What is the news?
Scientists at Nanyang Technology University (NTU), Singapore have successfully developed ultra-fast charging batteries which can be recharged up to 70 per cent in just 2 minutes. These batteries will have a lifespan of 20 years. Lithium-ion batteries being used currently have a life of about 2 years, so these new batteries will have 10 times more life than the existing ones.
It will be beneficial to each industry but the main advantage of these batteries is expected to be seen in field of electric vehicles. Now people will be able to charge batteries of their cars in few minutes and can save energy along with the cost involved in battery replacement.
Normal phone batteries last for about 2-3 years and 500 recharge cycles. These new batteries have a new gel material made from titanium dioxide which has replaced the traditional graphite which was used for the anode. Titanium dioxide is cheap and found easily in soil.
What’s the science behind it?
The NTU team has developed a method to transform the titanium dioxide into small nanotubes of diameter a thousand times thinner than human hair. This speeds up the chemical reactions in new battery which allows superfast charging. This has been invented by Associate Professor Chen Xiaodong from NTU’s School of Materials Science and Engineering.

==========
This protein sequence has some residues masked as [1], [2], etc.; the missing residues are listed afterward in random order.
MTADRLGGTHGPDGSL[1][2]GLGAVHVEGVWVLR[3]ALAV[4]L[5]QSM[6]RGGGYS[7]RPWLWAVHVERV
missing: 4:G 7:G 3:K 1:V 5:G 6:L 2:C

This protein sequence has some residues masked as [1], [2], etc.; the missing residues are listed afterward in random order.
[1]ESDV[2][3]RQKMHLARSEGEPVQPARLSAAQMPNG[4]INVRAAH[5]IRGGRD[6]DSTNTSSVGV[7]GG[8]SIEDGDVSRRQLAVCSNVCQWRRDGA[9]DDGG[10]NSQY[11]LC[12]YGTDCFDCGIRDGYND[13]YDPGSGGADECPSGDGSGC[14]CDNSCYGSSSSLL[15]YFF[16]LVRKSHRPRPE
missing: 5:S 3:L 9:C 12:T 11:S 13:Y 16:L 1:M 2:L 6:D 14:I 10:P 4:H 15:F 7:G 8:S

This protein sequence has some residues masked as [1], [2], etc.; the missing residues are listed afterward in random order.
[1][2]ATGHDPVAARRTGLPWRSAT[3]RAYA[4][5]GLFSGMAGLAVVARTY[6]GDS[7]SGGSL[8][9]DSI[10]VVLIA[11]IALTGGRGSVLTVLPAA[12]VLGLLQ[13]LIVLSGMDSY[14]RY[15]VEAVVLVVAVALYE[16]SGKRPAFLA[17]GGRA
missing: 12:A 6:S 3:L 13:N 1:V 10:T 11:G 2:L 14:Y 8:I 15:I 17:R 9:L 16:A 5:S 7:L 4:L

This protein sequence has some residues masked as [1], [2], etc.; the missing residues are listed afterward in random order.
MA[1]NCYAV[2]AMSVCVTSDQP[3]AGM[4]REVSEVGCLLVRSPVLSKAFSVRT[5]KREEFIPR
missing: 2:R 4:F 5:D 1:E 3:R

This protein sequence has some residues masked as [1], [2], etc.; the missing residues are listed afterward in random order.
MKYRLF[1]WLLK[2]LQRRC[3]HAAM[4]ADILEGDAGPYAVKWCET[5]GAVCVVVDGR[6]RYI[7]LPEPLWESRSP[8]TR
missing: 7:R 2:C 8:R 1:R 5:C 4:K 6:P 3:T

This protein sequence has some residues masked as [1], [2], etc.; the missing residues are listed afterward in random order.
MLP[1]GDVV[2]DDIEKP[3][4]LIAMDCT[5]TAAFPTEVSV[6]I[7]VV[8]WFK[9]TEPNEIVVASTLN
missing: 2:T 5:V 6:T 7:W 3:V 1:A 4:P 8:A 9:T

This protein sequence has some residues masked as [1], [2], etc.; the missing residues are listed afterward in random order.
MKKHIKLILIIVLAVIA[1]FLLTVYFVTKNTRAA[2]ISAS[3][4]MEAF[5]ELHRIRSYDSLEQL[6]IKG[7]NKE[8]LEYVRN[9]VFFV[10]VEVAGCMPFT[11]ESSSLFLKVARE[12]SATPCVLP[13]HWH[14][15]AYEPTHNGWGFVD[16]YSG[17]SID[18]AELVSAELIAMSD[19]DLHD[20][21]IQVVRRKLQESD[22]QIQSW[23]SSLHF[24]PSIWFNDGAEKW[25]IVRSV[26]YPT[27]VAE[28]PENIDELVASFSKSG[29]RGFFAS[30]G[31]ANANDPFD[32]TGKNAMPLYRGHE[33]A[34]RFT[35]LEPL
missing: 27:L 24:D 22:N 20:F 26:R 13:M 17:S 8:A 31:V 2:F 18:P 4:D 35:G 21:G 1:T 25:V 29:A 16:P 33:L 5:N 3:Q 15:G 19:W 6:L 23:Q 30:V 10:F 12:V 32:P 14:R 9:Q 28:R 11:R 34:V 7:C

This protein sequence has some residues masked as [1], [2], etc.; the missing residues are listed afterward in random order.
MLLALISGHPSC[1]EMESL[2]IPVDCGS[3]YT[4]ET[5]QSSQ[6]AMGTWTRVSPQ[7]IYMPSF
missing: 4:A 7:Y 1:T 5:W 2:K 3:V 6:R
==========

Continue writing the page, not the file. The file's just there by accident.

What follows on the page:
Prof Chen added,
“Electric cars will be able to increase their range dramatically, with just five minutes of charging, which is on par with the time needed to pump petrol for current cars. Equally important, we can now drastically cut down the toxic waste generated by disposed batteries, since our batteries last ten times longer than the current generation of lithium-ion batteries”
NTU professor Rachid Yazami, who co-invented lithium-graphite anode 30 years ago that is used in today’s lithium-ion batteries, said Prof Chen’s invention is the next big leap in battery technology.